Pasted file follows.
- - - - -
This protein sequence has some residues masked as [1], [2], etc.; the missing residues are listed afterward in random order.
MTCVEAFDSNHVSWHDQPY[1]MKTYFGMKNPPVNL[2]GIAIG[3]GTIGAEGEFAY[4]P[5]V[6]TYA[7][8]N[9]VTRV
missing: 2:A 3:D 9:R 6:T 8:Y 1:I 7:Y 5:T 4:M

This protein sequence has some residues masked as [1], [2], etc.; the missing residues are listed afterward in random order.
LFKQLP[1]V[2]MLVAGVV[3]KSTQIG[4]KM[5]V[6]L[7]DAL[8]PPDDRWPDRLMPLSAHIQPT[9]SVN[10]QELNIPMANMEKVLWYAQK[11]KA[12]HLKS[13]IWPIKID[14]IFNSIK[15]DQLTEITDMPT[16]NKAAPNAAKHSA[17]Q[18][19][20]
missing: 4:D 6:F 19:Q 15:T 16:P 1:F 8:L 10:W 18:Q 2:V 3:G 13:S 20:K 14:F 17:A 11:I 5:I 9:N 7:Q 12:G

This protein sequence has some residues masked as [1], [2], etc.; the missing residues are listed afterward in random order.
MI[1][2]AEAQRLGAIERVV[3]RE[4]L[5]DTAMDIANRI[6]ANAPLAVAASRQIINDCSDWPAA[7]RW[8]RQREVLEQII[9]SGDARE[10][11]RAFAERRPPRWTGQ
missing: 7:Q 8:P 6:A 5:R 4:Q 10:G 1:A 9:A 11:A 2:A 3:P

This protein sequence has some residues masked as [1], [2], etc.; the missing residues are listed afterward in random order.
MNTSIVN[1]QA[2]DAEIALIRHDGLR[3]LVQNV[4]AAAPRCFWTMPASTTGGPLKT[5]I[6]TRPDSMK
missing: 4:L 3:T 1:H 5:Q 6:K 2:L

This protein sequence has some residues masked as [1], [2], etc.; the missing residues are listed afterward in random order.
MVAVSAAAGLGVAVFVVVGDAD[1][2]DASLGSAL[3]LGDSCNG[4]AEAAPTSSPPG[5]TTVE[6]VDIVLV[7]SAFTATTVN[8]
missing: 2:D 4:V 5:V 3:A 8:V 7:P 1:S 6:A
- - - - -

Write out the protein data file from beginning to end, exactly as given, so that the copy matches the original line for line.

This protein sequence has some residues masked as [1], [2], etc.; the missing residues are listed afterward in random order.
MTCVEAFDSNHVSWHDQPY[1]MKTYFGMKNPPVNL[2]GIAIG[3]GTIGAEGEFAY[4]P[5]V[6]TYA[7][8]N[9]VTRV
missing: 2:A 3:D 9:R 6:T 8:Y 1:I 7:Y 5:T 4:M

This protein sequence has some residues masked as [1], [2], etc.; the missing residues are listed afterward in random order.
LFKQLP[1]V[2]MLVAGVV[3]KSTQIG[4]KM[5]V[6]L[7]DAL[8]PPDDRWPDRLMPLSAHIQPT[9]SVN[10]QELNIPMANMEKVLWYAQK[11]KA[12]HLKS[13]IWPIKID[14]IFNSIK[15]DQLTEITDMPT[16]NKAAPNAAKHSA[17]Q[18][19][20]
missing: 4:D 6:F 19:Q 15:T 16:P 1:F 8:L 10:W 18:Q 2:V 3:G 13:S 20:K 14:F 17:A 11:I 5:I 9:N 7:Q 12:G

This protein sequence has some residues masked as [1], [2], etc.; the missing residues are listed afterward in random order.
MI[1][2]AEAQRLGAIERVV[3]RE[4]L[5]DTAMDIANRI[6]ANAPLAVAASRQIINDCSDWPAA[7]RW[8]RQREVLEQII[9]SGDARE[10][11]RAFAERRPPRWTGQ
missing: 7:Q 8:P 6:A 5:R 4:Q 10:G 1:A 9:A 11:A 2:A 3:P

This protein sequence has some residues masked as [1], [2], etc.; the missing residues are listed afterward in random order.
MNTSIVN[1]QA[2]DAEIALIRHDGLR[3]LVQNV[4]AAAPRCFWTMPASTTGGPLKT[5]I[6]TRPDSMK
missing: 4:L 3:T 1:H 5:Q 6:K 2:L

This protein sequence has some residues masked as [1], [2], etc.; the missing residues are listed afterward in random order.
MVAVSAAAGLGVAVFVVVGDAD[1][2]DASLGSAL[3]LGDSCNG[4]AEAAPTSSPPG[5]TTVE[6]VDIVLV[7]SAFTATTVN[8]
missing: 2:D 4:V 5:V 3:A 8:V 7:P 1:S 6:A